Doesn't that make sense? Who ever let our government get away with moving off the Gold Standard (it was Nixon, btw) ? There are many issues involved, but I think I can offer up at least one kind of summary.

The bottom line is that a Gold Standard essentially limits how much a government can use monetary policy as an instrument of tweaking the economy. The tools a non-Tea Party government has at its disposal to "jump start a lagging economy" (that's the official technical term used on Econ exams...) are Fiscal and Monetary. Fiscal is having the government buy a few glasses of lemonade from the local kid to keep his spirits up and give him a little spending money himself with which to buy some sugar from Billy the sugar grower and Leona the lemon hoarder. Monetary policy is where the government can give freshly printed money to banks for just about free so that banks will have more with which to make loans to Billy so he can stock up on more sugar...though that is useless if no one is buying lemonade....

Of course, too much Easy Money via monetary policy can lead to high inflation if it backfires. And the worst thing for Rich People With Lots of Money Lent Out Everywhere is inflation ('cause by the time the borrowers pay back the loans, the money is worth significantly less). So some Rich People tend to be for a Gold Standard.

But some Rich People are for Easy Money, since its a win win deal for the Banks they might happen to own, and they'd rather Billy be forced to take out a loan from them than get a windfall in customers courtesy of Uncle Sam.

Nonetheless, having the Gold Standard ties Government hands to help the economy, so it accords well with Market Zealots.

For some discussion on this in the NY Times, see :

Friday, November 5, 2010

Excerpt from "A New Economics for the 21st Century"

Neva Goodwin writes:

The critical role for economic theory is no longer simply to explain how the existing system works, but also to explore how the economic system can be changed to become more adaptive and resilient in the face of the challenges of the 21st century, and how it can be more directly designed to support human well-being, in the present and the future.

The economic theory that was accepted as standard in the non-communist world during the second half of the twentieth century erects serious impediments to meeting the challenges of the twenty-first century. These impediments include:

1. Inappropriate goals: standard economic theory prizes wealth creation above all, and most often defines this goal in terms of steadily growing GDP – instead of focusing on what economies should really produce, which is human well-being, in the present and the future.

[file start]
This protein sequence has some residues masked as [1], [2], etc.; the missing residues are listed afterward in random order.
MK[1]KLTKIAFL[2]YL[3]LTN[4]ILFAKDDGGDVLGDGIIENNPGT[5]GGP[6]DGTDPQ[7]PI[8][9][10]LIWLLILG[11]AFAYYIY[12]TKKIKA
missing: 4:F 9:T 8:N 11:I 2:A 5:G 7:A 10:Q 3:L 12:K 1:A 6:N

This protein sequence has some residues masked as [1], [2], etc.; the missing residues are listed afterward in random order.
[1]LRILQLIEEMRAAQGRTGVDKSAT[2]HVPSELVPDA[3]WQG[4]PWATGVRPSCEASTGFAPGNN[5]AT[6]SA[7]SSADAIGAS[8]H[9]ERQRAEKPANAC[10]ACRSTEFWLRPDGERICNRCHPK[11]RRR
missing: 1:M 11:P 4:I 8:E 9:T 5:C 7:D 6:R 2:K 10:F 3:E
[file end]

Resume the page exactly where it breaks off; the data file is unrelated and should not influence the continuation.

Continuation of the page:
2. A bias toward monetary values: application of cost/benefit analysis or a focus on narrow measures of economic success often lead to an effort to apply monetary measures to human values, such as dignity, health, or fairness. The focus on what can be submitted to the measure of money leads to an overemphasis on formal markets, and pays insufficient attention to essential unpaid economic activities.

3. Difficulty in dealing with the future: the standard use of discounting often leads to conclusions that make future concerns appear less significant than they are.

4. A de-contextualized view of the economy: economic systems are viewed as operating in a vacuum, without regard for the critical ways in which the economy affects, and is affected by, its ecological and social contexts.

5. Bias toward the status quo: a number of tools and concepts used in economic analysis accept the existing distribution of resources as “given” – not really up for discussion. These include the concepts of Pareto optimality, aspects of the Coase theorem, and a focus on aggregate growth indices at the expense of disaggregated inequality indicators. The strong assumptions of rationality at the root of the theory often are used to assert that the existing system is the best possible; if it could have been made better, it would have. (This is the basis for the joke about the economist who walks past a ten dollar bill lying on the sidewalk. When asked why, he says “it couldn’t have been real; if it were, someone would have already picked it up.”)

6. Bias against the public sector and in favor of markets: economists, business people and politicians have joined in a chorus of disparagement against government, buttressed by an increasingly blind, but fervent, belief that markets can solve all problems. In fact, while markets can be a part of the solution to many human needs, they rarely can be the whole solution. Markets need boundaries, rules, and safeguards against their internal tendency toward concentration of power and their lack of internal motivation to work for the wider good. In many situations markets are, in fact, the problem. Some attention to environmental concerns has led to the idea that, if there are market failures, they can be corrected by internalizing externalities. It needs to be emphasized that market actors have no inherent incentive to do this: that incentive has to come from outside the market system.